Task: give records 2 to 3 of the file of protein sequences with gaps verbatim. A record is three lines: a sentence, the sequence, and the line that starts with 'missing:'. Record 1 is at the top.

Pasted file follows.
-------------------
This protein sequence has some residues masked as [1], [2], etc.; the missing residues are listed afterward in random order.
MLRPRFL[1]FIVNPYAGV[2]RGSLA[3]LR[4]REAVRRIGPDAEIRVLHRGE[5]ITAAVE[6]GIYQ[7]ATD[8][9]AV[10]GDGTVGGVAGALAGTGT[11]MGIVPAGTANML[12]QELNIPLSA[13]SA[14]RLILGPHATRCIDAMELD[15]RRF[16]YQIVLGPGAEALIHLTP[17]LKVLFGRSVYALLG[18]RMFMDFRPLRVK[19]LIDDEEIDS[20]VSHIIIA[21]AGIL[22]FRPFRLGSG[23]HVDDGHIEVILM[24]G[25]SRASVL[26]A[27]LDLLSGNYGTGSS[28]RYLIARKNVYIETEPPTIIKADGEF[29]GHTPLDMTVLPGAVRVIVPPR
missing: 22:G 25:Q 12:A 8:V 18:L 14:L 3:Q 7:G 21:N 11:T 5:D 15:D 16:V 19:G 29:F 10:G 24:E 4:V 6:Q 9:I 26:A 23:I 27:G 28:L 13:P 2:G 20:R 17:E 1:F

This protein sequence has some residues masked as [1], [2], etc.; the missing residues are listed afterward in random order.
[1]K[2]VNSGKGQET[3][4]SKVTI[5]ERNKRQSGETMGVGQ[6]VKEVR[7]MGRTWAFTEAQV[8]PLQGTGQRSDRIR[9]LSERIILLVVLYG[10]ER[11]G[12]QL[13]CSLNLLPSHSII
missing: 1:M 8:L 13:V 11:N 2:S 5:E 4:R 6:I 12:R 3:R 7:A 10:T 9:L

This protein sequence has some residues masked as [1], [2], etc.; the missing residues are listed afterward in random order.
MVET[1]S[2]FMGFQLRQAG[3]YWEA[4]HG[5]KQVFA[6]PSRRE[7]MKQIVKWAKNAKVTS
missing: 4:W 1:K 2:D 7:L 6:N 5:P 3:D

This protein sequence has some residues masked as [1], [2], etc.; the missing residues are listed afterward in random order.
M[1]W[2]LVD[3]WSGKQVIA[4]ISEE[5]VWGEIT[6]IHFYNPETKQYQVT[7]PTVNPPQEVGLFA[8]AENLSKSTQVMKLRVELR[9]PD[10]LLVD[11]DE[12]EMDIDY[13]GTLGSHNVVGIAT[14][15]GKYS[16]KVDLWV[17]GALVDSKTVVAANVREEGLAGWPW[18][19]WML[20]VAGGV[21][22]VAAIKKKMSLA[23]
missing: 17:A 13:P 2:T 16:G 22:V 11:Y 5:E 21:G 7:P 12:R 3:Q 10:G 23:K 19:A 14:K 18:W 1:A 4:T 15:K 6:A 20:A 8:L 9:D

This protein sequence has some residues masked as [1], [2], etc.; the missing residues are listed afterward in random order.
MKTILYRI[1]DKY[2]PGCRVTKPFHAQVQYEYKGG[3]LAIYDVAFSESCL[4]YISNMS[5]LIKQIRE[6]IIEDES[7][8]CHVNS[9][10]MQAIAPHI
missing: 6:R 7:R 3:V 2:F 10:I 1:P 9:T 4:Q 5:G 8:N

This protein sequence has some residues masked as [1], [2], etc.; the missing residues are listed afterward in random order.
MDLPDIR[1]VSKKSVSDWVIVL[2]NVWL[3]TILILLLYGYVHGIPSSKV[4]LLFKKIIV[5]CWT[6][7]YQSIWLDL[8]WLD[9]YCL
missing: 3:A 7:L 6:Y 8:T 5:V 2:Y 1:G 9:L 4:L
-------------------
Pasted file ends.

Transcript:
This protein sequence has some residues masked as [1], [2], etc.; the missing residues are listed afterward in random order.
[1]K[2]VNSGKGQET[3][4]SKVTI[5]ERNKRQSGETMGVGQ[6]VKEVR[7]MGRTWAFTEAQV[8]PLQGTGQRSDRIR[9]LSERIILLVVLYG[10]ER[11]G[12]QL[13]CSLNLLPSHSII
missing: 1:M 8:L 13:V 11:N 2:S 5:E 4:R 6:I 12:R 3:R 7:A 10:T 9:L

This protein sequence has some residues masked as [1], [2], etc.; the missing residues are listed afterward in random order.
MVET[1]S[2]FMGFQLRQAG[3]YWEA[4]HG[5]KQVFA[6]PSRRE[7]MKQIVKWAKNAKVTS
missing: 4:W 1:K 2:D 7:L 6:N 5:P 3:D